Is voting for a Government every five years my only contribution to democracy?
For many people, democracy begins and ends at the ballot box. Elections tend to be useless for gauging support for, or opposition to, specific policies.
On the other hand, Citizens Assemblies can build civic capacity and trust while ensuring that the people get policies which best serve their needs. This is what should happen in a democracy and how we achieve a ‘Government by the People, For the People’.
This article will explore how Trinidad and Tobago can introduce Citizens Assemblies to allow for Citizens to participate in developing policies plans and programs that will help to transform T&T. The introduction of Citizens Assemblies would give citizens the opportunity to have their say on a variety of matters which affect their daily lives.
In a democracy those affected by policy decisions ought to have a chance to take part in shaping such policies rather than be treated as subjects ruled by decree.
By way of example one could establish a Citizens Assembly to consider issues touching an endless variety of matters such as:
1. What principles and values best represent Trinbagonians aspirations?
2. What steps can be taken to assist in the reduction of crime?
3. Should T&T introduce technical/vocational education as a part of the curriculum for secondary schools?
4. Should NGO’s be funded to establish nursery schools among our challenged communities?
5. Should we plan the layout for introduction of new cities in T&T?
6. Would a mass transit system reduce traffic congestion and better serve the need of the public for transportation?
7. How can we encourage the tourism industry in Trinidad and Tobago?
8. Should we introduce daylight saving time and staggered hours for starting and ending work?
9. What type of electoral system would produce a fair and representative democracy in Trinidad and Tobago?
In establishing a Citizens Assembly to consider any policy It is usual that an independent Chairperson with skills as a facilitator who believes in consensus building, be appointed as the sole judge of order, responsible for the smooth running of the Assembly in accordance with agreed rules. The Chairperson is assisted by a Steering Committee to assist with planning and operational issues associated with the work programme of the Assembly.
In terms of preparing information and the giving of advice to the Assembly with respect to the various options with respect to the policy Issues being considered an Expert Advisory Group selected by appropriate procurement methods as representing relevant disciplines and fields are engaged to assist with the work of the Assembly.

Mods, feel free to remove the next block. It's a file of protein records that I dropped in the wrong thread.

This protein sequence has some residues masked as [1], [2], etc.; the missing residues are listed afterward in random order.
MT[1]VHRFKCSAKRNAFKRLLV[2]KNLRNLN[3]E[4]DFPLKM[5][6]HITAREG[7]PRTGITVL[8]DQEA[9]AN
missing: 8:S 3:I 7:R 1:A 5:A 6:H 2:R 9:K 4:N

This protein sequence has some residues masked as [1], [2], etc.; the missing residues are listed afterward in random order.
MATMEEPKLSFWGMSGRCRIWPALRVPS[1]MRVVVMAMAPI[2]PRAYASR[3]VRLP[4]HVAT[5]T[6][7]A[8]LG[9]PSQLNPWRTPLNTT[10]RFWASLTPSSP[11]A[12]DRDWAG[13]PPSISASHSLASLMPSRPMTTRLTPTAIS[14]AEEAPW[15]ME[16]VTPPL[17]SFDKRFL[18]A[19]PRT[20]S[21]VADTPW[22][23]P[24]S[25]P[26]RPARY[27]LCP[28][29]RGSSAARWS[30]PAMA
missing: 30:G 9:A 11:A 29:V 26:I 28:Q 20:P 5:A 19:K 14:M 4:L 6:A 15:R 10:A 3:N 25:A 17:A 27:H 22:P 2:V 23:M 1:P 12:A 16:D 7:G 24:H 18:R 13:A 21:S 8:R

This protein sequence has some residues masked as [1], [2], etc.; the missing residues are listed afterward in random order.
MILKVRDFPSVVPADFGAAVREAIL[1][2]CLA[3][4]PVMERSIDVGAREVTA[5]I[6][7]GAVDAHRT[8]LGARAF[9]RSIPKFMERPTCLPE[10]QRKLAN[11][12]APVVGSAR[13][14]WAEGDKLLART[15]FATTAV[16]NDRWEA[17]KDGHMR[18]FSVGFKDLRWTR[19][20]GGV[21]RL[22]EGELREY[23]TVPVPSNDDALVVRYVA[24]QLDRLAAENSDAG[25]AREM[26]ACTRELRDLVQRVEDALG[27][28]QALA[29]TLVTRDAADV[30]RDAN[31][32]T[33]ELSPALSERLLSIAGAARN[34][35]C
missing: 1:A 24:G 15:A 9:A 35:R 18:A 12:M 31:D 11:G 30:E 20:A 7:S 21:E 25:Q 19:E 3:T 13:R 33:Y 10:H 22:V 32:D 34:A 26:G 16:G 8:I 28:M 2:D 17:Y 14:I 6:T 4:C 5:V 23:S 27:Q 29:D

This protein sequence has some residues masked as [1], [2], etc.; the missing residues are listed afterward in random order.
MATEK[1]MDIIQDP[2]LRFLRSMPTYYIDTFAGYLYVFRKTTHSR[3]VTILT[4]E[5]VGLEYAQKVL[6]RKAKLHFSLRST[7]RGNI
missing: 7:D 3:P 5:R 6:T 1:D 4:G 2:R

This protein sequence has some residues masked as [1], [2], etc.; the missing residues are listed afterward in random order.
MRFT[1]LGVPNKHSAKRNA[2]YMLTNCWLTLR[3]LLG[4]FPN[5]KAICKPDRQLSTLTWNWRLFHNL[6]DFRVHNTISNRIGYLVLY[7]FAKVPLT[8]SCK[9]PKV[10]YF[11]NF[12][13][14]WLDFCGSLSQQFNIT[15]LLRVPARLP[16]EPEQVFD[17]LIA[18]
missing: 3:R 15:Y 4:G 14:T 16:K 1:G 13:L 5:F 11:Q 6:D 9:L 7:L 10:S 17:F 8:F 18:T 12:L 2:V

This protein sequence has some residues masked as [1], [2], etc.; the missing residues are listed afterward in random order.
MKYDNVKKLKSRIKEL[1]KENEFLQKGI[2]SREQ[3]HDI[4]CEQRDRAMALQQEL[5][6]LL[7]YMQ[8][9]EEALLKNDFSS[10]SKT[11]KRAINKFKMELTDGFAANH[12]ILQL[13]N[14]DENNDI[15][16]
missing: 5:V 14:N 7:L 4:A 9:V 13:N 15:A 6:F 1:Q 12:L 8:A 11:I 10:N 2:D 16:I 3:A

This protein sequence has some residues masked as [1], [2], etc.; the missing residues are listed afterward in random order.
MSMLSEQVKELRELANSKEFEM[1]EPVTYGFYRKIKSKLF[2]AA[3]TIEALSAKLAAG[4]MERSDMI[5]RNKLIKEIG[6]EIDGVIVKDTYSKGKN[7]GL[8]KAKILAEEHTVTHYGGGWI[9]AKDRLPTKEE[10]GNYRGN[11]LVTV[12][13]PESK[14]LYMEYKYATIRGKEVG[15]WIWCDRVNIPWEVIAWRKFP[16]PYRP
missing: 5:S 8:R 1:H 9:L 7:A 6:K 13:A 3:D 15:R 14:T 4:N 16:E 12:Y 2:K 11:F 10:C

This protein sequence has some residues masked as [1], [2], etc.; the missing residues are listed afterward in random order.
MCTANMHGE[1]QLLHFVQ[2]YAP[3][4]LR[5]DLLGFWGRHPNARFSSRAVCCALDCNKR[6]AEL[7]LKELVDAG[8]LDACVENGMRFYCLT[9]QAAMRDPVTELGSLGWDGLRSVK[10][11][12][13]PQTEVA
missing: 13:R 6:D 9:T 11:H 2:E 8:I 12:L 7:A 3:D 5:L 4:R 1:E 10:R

One of the key components of ensuring that the Participants of the Assembly are broadly representative of Trinidad and Tobago society is to ensure that their selection is representative of a cross-section of the demographics of Trinidad and Tobago.
It is suggested by experts that 40 hours of deliberation by up to 100 Participants is an appropriate amount of time to learn about, discuss and make decisions on an issue arising for determination by a Citizens Assembly.
These Participants not only become active agents of self-government; they also build civic skillsets that can be used to improve their lives and the lives of others while helping to ensure that governments are responsive to the people they are elected to serve.
A sample that mirrors the demographics of the Country is key to the success of a Citizens Assembly, by taking into account factors such as region, gender, age, race, religion, income, education, and so forth. A Civic Lottery is one methodology which has gained acceptance in Canada for accomplishing a balanced selection of Participants reflective of the demographics of the Country.
Civic Lotteries are an important tool that can use to broaden participation while also guarding against the disproportionate influence of organized interests hoping to move a crowd and sway an outcome. Civic Lotteries make it possible to establish a Citizens Assembly which is a representative sample of people to discuss and decide on an issue, free from the pressures of outside influences.
Are we ready to engage our population in the formulation of policies for the governing of Trinidad and Tobago? Citizens Assemblies are a route to an engaged populace and the deepening of our roots in the land of our birth, ensuring a growing sense of patriotism.
Without such a movement, regardless of wealth, the transformation of our Country will not be achieved through policies which are adopted by a critical mass of citizens, fostering unity and respect for our brothers and sisters.
I look forward to hearing from you as usual as to what policy issues you would like to have made the subject of recommendations by a Citizens Assembly and any questions about the procedures which you would like to see addressed in future articles.